Monday, 31 October 2011

A Detour Into The Present

As we managed to hunt some curiosities this weekend for the first time in what seems like ages, it seems appropriate to take a break from this embarrassingly infrequent historical tale-telling. I had a rather thick head after Dan's zombie party, so some fresh air seemed like a tremendously good idea. I'd been mulling over the idea of a trip to Derby to visit the city's seven curiosities for a while, so this seemed like a logical plan.

Our first port of call was Derby Museum, which was quite wonderfully rubbish. I'd be surprised if anything there was new since the mid-80s, but that just added to the charm of the place. Our goal was a replica pig of lead (basically a lead ingot) which looked nothing like the picture in the book, but it was a pig of lead in Derby Museum, so it would do.

87 - Roman Pig Of Lead

Our next target was a wrought iron font cover made by celebrity 18th century iron-wroughter Robert Bakewell and situated in St Werbergh's church. We found the church easily enough, but the door was locked and there was a for sale sign up outside. We were despondent, was this the end of our quest? We were just contemplating ringing up the estate agents and arranging a viewing (I'm sure they would have been impressed) when we noticed a small note in one of the windows saying that the museum had a key. So back to the museum we went, where we signed out the biggest key I've ever seen in my life. This gave us entry only to a small side-chapel, but it contained our font cover so we were happy.

The maxi-key of win. If all keys were like this, people would need bigger keyrings

44 - 'Pece Of Irron Worke'

Our next curiosity was barely a stones throw away. Apparently the tower of Derby cathedral is one of the country's finest examples of the Perpendicular style (whatever that may be?) and was funded by the brewing and sale of special church tower ales throughout the region. It's quite nice anyway.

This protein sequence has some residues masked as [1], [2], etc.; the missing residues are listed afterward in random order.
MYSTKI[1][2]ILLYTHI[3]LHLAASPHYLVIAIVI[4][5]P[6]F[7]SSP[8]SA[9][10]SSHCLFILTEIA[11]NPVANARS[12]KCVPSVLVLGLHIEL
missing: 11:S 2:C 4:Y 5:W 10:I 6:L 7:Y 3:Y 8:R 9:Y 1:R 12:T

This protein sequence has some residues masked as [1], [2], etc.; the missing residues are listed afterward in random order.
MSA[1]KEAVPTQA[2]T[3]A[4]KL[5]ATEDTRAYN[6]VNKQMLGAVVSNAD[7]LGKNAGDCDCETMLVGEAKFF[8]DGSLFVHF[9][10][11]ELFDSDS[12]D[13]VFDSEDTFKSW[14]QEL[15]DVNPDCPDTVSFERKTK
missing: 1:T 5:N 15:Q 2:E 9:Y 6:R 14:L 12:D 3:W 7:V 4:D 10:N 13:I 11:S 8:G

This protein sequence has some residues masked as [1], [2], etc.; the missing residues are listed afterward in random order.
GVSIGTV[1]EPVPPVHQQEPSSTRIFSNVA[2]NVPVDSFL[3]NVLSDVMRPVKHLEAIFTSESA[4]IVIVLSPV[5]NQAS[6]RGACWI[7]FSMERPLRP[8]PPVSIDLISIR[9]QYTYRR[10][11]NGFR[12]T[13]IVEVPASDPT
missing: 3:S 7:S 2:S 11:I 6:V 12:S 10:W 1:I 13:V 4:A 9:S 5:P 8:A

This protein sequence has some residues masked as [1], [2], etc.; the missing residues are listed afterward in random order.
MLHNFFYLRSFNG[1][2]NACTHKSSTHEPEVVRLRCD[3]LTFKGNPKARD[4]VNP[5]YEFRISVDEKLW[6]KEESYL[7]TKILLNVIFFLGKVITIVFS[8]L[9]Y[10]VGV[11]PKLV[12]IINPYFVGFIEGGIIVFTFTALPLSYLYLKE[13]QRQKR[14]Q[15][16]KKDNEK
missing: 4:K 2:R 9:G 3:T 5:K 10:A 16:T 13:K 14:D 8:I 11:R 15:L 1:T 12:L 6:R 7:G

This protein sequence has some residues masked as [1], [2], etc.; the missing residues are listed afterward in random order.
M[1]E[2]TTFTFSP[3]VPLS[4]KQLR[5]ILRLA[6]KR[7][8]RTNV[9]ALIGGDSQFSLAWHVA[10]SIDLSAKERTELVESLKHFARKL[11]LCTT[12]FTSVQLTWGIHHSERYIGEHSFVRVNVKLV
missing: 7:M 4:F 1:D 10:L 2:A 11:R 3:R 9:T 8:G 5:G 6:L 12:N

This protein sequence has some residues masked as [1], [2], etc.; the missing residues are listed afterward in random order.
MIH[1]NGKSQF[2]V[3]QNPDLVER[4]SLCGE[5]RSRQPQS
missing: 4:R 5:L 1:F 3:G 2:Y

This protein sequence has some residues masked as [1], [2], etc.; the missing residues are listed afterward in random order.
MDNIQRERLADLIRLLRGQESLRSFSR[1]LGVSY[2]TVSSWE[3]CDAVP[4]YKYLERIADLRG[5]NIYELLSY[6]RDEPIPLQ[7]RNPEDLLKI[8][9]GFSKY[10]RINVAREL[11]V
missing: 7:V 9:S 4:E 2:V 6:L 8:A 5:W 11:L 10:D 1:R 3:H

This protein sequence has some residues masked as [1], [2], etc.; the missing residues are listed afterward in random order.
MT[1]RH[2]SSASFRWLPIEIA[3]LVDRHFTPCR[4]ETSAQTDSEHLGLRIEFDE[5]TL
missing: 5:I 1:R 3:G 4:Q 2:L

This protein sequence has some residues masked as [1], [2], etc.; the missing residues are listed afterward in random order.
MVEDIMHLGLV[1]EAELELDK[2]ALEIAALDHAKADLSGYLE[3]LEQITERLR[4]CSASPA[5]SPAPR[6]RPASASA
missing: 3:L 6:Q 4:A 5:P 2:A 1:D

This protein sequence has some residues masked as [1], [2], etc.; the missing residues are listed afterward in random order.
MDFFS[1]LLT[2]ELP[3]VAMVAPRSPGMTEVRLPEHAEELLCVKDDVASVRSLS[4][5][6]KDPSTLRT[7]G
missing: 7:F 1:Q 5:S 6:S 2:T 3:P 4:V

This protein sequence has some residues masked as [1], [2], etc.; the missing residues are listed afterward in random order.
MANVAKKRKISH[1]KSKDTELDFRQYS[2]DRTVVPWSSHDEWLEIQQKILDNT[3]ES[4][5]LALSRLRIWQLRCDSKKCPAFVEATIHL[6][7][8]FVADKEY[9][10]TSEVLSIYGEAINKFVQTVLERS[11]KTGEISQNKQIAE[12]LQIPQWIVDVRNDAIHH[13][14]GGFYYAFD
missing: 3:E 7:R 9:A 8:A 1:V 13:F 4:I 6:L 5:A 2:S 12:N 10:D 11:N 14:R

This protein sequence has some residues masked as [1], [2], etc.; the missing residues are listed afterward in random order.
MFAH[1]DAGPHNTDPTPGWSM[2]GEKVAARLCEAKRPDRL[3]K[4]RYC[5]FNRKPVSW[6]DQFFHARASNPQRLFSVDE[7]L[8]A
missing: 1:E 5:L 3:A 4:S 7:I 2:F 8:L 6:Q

41 - Derby Cathedral Tower

The interior of the cathedral is a pretty odd place. It has more of the feel of a stately home or a town hall than a church (religious paraphernalia excepted of course). It does, however, contain the burial place of a certain Robert Bakewell, as well as a delightful alabaster confection dedicated to Bess of Hardwick Hall. The book derides it as pretentious, particularly in view of the fact that Bess designed it herself and had it built whilst she was still alive (well she was incredibly rich after her surviving each of her 4 rich husbands).

123 - Bess Of Hardwick's Monument

A pleasant stroll away under a busy dual carriageway lies St Mary's church. Originally built on the original bridge over the Derwent, it is now rather indelicately sandwiched between the A601 and the aged, but still ugly 1794 bridge. One of only 5 (or 6 depending on who you believe) surviving bridge chapels in England, it was here that the Padley martyrs' (of no. 59, Padley Chapel fame) dismembered bodies were impaled as a warning to other would be catholics.

42 - 'Our Lady Of Ye Brigge'

Just round the corner again (Derby town centre has an improbable curiosity density for what is on the surface a really boring concrete 60s abomination) stands a rebuilt version (after a fire in 1910) of the first silk mill in the land. Legend has it that the owner, John Lombe, stole the secrets of silk-making from the Italians and was fatally poisoned a few years later for his insolent thievery. It isn't a tremendously exciting building of itself, but it does have some nice wrought iron gates courtesy of, you guessed it, Robert Bakewell.

163 - England's First Silk Mill

With just one curiosity in the city centre left, we ventured off in search of the arboretum, home to a headless cross. Allegedly. After a false start we managed to get into the rather pleasant wooded park, but there was a distinct lack of crosses, headless or otherwise. In desperation I sought inspiration from the great lord Google, which informed me that the cross had been relocated to Friar's Gate on the other side of the city in 1979. The curiosity book was published in 1979. Bad researching Mr Rodgers.

Suitably corrected we headed to Friar's Gate, and, next to an off licence called Plonkers, we found our crossless cross. Apparently this was its original location, where, during the plague, the locals and the farmers would exchange food for money (which was left in a bowl full of vinegar to kill any plaguey badness)(the money that is, not the food).

43 - The Plague In Derby